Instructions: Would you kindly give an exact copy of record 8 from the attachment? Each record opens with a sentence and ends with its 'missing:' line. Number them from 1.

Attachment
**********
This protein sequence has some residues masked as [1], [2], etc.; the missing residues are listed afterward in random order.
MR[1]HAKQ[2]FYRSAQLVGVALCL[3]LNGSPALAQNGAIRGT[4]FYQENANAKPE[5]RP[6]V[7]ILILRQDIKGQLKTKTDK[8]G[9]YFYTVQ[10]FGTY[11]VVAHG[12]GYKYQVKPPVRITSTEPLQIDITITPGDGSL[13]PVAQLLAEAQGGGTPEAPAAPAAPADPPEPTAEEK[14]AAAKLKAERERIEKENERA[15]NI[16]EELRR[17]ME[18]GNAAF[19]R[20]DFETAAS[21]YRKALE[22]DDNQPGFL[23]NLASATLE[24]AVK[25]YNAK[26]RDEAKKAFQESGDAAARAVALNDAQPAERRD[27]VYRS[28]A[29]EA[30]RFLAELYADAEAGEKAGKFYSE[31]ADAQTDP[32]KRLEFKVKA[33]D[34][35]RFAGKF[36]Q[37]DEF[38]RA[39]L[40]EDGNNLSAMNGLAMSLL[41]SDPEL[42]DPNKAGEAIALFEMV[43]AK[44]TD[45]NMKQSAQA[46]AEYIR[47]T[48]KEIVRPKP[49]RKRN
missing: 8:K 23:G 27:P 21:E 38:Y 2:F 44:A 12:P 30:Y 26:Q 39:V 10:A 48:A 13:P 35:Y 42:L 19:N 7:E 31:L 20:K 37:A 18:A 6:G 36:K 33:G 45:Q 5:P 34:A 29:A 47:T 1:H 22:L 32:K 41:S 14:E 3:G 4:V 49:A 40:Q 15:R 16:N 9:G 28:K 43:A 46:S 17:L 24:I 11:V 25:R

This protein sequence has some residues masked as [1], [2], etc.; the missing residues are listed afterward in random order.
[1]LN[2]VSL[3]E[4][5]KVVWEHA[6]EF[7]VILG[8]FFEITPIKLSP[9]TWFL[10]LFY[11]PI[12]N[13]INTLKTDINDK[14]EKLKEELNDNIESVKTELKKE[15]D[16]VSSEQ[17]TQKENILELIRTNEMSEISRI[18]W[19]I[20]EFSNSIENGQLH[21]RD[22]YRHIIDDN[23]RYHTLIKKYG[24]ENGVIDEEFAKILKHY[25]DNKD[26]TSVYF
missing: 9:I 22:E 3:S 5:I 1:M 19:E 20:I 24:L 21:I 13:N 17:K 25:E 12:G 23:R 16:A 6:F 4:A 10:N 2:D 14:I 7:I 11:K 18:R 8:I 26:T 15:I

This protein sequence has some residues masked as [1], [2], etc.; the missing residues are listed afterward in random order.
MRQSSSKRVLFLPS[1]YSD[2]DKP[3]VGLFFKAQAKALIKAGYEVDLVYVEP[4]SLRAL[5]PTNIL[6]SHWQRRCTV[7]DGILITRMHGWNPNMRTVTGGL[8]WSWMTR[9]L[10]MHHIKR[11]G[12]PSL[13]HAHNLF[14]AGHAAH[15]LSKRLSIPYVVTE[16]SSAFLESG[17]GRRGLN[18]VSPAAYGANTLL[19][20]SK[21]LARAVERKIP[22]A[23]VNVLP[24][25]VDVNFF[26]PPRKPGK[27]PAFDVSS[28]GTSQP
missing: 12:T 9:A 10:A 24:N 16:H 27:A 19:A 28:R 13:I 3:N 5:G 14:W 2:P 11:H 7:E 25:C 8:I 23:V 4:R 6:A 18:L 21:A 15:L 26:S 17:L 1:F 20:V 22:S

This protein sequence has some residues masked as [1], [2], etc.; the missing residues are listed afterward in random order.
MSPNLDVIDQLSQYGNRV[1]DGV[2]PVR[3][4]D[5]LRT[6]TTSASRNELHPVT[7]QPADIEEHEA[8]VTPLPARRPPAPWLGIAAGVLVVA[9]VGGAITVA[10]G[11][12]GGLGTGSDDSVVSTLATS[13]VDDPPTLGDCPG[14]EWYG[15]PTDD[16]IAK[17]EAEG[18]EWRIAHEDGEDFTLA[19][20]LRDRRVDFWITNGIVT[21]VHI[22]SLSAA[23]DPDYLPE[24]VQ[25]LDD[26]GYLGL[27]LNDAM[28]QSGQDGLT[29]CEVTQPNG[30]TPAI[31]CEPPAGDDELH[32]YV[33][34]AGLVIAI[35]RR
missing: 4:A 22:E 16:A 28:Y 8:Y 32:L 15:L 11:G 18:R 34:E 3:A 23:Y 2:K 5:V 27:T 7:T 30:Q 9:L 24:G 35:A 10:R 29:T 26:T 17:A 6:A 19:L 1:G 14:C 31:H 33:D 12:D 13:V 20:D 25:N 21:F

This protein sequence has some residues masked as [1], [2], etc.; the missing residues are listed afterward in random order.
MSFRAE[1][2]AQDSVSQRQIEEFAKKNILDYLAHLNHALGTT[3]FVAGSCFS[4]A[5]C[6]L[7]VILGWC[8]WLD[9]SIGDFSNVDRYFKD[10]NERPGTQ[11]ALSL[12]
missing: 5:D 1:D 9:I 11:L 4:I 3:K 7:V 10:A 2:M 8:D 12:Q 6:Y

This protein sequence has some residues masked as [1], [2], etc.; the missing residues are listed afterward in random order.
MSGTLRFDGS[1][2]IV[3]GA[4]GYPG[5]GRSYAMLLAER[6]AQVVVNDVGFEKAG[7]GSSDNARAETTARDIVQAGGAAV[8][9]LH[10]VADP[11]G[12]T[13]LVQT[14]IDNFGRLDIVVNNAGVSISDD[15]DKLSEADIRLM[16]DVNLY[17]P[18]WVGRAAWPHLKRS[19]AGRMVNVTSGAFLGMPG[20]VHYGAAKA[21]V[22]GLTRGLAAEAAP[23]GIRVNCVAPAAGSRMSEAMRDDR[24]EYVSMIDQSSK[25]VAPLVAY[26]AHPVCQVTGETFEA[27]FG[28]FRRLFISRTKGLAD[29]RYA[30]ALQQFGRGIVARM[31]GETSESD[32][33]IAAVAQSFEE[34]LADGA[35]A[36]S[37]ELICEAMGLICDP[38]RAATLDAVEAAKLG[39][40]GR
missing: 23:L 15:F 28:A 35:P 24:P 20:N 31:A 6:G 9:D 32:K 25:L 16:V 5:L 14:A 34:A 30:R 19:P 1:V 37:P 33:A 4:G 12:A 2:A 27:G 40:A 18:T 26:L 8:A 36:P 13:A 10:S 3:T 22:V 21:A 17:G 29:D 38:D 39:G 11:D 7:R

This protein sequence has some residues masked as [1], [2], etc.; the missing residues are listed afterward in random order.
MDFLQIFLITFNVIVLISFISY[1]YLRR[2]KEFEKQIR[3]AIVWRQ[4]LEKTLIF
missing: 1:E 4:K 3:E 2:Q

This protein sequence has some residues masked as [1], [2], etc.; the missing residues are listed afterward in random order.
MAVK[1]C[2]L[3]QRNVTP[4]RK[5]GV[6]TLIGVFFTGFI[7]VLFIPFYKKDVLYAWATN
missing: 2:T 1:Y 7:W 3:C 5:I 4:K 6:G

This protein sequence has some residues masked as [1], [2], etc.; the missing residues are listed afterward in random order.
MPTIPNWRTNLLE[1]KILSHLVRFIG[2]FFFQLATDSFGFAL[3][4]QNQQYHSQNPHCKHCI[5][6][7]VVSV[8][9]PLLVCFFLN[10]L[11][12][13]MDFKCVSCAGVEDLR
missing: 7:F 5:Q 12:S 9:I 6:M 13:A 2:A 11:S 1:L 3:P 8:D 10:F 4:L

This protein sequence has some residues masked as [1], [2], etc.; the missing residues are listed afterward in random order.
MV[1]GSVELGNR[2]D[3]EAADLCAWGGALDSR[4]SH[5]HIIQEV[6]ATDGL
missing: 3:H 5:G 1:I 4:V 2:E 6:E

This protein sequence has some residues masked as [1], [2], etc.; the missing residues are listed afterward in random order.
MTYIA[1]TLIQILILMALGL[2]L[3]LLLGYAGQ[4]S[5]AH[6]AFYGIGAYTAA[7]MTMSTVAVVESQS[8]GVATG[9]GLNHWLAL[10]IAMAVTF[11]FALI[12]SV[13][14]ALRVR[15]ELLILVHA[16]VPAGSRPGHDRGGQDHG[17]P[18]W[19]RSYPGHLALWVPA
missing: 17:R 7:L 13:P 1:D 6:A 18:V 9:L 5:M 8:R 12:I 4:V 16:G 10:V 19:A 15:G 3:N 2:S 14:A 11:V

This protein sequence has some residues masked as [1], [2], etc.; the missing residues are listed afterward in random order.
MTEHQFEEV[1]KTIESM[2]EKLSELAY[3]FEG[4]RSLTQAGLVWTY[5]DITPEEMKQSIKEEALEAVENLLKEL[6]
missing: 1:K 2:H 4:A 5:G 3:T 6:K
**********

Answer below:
This protein sequence has some residues masked as [1], [2], etc.; the missing residues are listed afterward in random order.
MAVK[1]C[2]L[3]QRNVTP[4]RK[5]GV[6]TLIGVFFTGFI[7]VLFIPFYKKDVLYAWATN
missing: 2:T 1:Y 7:W 3:C 5:I 4:K 6:G